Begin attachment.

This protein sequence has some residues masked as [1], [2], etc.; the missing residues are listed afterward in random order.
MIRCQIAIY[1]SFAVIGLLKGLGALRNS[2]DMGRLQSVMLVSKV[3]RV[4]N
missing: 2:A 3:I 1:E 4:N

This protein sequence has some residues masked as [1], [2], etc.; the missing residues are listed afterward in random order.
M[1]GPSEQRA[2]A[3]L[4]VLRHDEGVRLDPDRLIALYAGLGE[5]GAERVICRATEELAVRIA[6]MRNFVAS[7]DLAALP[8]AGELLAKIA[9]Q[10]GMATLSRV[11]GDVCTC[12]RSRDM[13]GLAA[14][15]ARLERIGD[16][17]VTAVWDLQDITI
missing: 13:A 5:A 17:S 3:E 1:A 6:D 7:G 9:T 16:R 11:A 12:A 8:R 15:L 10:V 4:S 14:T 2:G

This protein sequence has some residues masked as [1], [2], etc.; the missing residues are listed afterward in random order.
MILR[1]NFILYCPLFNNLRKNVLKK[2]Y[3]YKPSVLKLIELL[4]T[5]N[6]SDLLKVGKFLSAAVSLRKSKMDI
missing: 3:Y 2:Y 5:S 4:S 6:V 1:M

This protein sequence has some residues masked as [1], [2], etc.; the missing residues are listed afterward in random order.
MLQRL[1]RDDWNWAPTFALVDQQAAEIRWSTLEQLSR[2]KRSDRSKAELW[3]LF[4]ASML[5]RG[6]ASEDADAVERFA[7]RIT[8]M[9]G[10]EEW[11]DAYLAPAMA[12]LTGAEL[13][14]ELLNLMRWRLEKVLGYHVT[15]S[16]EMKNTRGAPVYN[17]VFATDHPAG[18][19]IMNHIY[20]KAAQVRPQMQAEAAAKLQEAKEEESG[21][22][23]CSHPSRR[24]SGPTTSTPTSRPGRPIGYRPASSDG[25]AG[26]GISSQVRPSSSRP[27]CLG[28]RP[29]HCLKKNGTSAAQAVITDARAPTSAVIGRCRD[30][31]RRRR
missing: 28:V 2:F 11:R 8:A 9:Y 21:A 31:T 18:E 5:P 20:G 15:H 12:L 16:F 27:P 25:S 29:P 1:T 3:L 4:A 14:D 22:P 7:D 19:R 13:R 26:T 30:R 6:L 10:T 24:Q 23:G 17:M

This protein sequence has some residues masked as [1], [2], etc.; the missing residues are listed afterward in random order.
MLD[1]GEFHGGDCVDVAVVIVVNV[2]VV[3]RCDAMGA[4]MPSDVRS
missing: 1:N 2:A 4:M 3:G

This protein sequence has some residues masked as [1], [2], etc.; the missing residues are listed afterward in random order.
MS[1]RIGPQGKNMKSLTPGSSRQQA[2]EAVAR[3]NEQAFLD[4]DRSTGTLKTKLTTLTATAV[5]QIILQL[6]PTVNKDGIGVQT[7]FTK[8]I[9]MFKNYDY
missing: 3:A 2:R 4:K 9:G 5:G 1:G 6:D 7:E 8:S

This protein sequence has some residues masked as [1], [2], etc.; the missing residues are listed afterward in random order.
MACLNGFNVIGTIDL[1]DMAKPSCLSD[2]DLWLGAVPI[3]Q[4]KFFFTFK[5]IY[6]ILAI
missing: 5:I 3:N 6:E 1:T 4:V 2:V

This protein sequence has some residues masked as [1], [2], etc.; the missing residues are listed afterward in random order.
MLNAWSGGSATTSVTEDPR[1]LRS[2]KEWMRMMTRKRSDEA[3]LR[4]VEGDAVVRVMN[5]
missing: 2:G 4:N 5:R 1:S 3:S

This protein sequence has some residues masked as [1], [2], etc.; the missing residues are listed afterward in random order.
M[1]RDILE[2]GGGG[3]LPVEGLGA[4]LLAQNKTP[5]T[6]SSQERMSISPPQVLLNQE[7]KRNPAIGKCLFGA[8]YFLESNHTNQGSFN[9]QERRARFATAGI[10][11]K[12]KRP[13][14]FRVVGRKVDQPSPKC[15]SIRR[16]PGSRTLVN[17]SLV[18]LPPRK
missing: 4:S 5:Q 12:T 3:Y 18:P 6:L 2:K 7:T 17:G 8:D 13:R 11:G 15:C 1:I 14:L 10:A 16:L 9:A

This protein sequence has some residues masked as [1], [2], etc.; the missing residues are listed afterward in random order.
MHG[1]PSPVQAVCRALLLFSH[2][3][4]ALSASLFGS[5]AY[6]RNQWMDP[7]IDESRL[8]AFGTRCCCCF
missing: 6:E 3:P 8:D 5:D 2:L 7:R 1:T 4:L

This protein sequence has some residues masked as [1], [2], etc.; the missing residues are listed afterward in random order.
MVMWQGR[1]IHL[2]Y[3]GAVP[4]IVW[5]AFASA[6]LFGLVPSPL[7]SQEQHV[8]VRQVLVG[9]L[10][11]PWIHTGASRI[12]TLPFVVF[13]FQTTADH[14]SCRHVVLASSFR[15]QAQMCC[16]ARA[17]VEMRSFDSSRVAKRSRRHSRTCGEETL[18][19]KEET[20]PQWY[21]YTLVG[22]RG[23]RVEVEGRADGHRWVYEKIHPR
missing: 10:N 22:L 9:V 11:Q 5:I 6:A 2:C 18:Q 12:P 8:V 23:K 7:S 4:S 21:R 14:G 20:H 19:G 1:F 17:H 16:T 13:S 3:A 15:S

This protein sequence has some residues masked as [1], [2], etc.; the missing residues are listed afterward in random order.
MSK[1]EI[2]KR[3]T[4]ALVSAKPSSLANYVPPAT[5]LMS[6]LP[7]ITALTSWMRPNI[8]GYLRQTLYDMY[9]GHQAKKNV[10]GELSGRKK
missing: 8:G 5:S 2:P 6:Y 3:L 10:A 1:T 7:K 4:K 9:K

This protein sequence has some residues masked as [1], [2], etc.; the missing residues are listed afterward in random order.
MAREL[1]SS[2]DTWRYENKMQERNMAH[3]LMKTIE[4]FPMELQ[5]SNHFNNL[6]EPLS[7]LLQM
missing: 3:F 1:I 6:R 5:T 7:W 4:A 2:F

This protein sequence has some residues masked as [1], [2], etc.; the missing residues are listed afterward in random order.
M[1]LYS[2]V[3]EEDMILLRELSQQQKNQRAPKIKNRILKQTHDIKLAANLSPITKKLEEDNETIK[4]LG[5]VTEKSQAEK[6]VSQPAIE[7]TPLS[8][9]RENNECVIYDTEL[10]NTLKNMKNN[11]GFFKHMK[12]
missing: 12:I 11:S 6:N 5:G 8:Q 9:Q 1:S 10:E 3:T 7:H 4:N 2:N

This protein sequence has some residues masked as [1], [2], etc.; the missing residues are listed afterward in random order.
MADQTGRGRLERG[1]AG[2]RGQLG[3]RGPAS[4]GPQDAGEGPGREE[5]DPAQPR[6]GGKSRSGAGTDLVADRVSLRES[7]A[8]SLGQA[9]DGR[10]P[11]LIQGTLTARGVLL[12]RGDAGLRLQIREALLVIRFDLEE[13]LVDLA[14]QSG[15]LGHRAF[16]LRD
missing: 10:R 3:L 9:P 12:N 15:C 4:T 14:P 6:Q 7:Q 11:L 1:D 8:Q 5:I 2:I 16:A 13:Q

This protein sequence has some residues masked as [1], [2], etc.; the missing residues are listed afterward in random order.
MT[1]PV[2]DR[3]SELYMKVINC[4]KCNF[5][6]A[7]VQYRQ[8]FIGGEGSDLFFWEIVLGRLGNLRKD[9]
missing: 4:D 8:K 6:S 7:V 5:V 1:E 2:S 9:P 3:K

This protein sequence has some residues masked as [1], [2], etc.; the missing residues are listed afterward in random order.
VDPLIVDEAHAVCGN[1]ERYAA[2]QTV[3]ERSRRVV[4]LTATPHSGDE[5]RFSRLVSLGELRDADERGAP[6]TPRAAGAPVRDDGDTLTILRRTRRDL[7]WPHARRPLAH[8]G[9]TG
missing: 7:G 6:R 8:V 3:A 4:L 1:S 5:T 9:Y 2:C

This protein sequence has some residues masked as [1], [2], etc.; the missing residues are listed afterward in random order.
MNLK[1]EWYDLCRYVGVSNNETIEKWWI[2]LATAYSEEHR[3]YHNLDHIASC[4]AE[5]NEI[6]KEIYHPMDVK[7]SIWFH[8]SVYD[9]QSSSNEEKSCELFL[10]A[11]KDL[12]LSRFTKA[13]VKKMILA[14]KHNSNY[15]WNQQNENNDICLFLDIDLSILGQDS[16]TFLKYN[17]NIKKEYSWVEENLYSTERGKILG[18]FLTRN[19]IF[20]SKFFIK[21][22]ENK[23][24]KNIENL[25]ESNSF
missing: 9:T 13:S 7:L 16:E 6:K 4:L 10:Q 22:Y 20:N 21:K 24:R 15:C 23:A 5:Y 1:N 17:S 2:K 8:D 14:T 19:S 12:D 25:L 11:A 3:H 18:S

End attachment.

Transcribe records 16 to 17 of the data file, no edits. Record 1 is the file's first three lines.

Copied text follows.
This protein sequence has some residues masked as [1], [2], etc.; the missing residues are listed afterward in random order.
MT[1]PV[2]DR[3]SELYMKVINC[4]KCNF[5][6]A[7]VQYRQ[8]FIGGEGSDLFFWEIVLGRLGNLRKD[9]
missing: 4:D 8:K 6:S 7:V 5:V 1:E 2:S 9:P 3:K

This protein sequence has some residues masked as [1], [2], etc.; the missing residues are listed afterward in random order.
VDPLIVDEAHAVCGN[1]ERYAA[2]QTV[3]ERSRRVV[4]LTATPHSGDE[5]RFSRLVSLGELRDADERGAP[6]TPRAAGAPVRDDGDTLTILRRTRRDL[7]WPHARRPLAH[8]G[9]TG
missing: 7:G 6:R 8:V 3:A 4:L 1:S 5:T 9:Y 2:C